How To Make Dehydrated Cinnamon Apples

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How To Make Dehydrated Cinnamon Apples

A few weeks ago I bought 90lbs of apples. Click here to see what I did with the first half. The second half I saved for the dehydrator. Home dehydrated apples are ten times better than that gummy chewy stuff you get in the store labeled dried apples.  With the right equipment they are supper easy to slice and dehydrate. It’s not really that hard even if you don’t have the right equipment.  I filled my dehydrator twice. The first time I made plain dehydrated apples and the second time I made cinnamon dehydrated apples.

How To Make Dehydrated Cinnamon Apples

90lbs of Apples: Part 2

Here’s How I Make Cinnamon Dehydrated Apples Step by Step:

How To Make Dehydrated Cinnamon Apples

  Wash your apples.

How To Make Dehydrated Cinnamon Apples

This is an apple and potato peeler. It’s not the greatest work of engineering (it has it’s problems) but it’s a lot better than peeling apples by hand, even if it does give you a little trouble once in a while. You don’t have to peel your apples to dehydrate them so if you don’t have one don’t think you have to peel all the apples by hand.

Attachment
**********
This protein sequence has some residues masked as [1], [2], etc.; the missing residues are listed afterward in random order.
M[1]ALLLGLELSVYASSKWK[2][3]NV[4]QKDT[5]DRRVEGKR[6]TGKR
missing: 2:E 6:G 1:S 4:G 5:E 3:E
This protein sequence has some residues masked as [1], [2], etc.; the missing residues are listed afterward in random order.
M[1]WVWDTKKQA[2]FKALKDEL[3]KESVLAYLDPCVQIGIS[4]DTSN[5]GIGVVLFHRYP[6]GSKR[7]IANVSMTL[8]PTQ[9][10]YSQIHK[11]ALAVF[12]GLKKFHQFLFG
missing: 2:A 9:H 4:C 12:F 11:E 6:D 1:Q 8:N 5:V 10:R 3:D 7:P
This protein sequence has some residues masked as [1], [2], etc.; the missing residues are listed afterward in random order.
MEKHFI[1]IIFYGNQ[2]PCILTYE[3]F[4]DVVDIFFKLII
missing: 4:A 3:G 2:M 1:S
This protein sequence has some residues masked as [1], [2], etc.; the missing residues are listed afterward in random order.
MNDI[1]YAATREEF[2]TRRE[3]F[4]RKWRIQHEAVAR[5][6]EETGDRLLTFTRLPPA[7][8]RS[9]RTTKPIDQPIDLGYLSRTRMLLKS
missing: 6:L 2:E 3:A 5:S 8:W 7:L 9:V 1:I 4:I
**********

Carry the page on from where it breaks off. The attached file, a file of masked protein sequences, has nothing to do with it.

How To Make Dehydrated Cinnamon Apples

 The apple fits on like this.

How To Make Dehydrated Cinnamon Apples

  Here you can see the blade peeling the apple.

How To Make Dehydrated Cinnamon Apples

 Here you can see the apple from a different angle.

How To Make Dehydrated Cinnamon Apples

This gadget also slices apples. That’s really why I use it to dehydrate apples. The slices are all uniform and allows the fruit to be done at the same time. You can find the apple peeler on Amazon here. (see below for update)

How To Make Dehydrated Cinnamon Apples

 Chop the slices in half.

How To Make Dehydrated Cinnamon Apples

 Load up your trays.

How To Make Dehydrated Cinnamon Apples

Apples will oxidize (turn brown) in the dehydrator if you don’t use an anti-oxidizer like lemon juice or citric acid. Although there is nothing wrong with oxidized dehydrated apples my boys would prefer non-brown apples. Since I had a lot of apples to slice I went with lemon juice in a spray bottle. (I learned this trick from dehydrate2store) It worked really well and did not turn the apples sour. In the past I have just soaked the apples in a bowl full of water with added lemon juice and honey. The spray bottle is much faster and easier!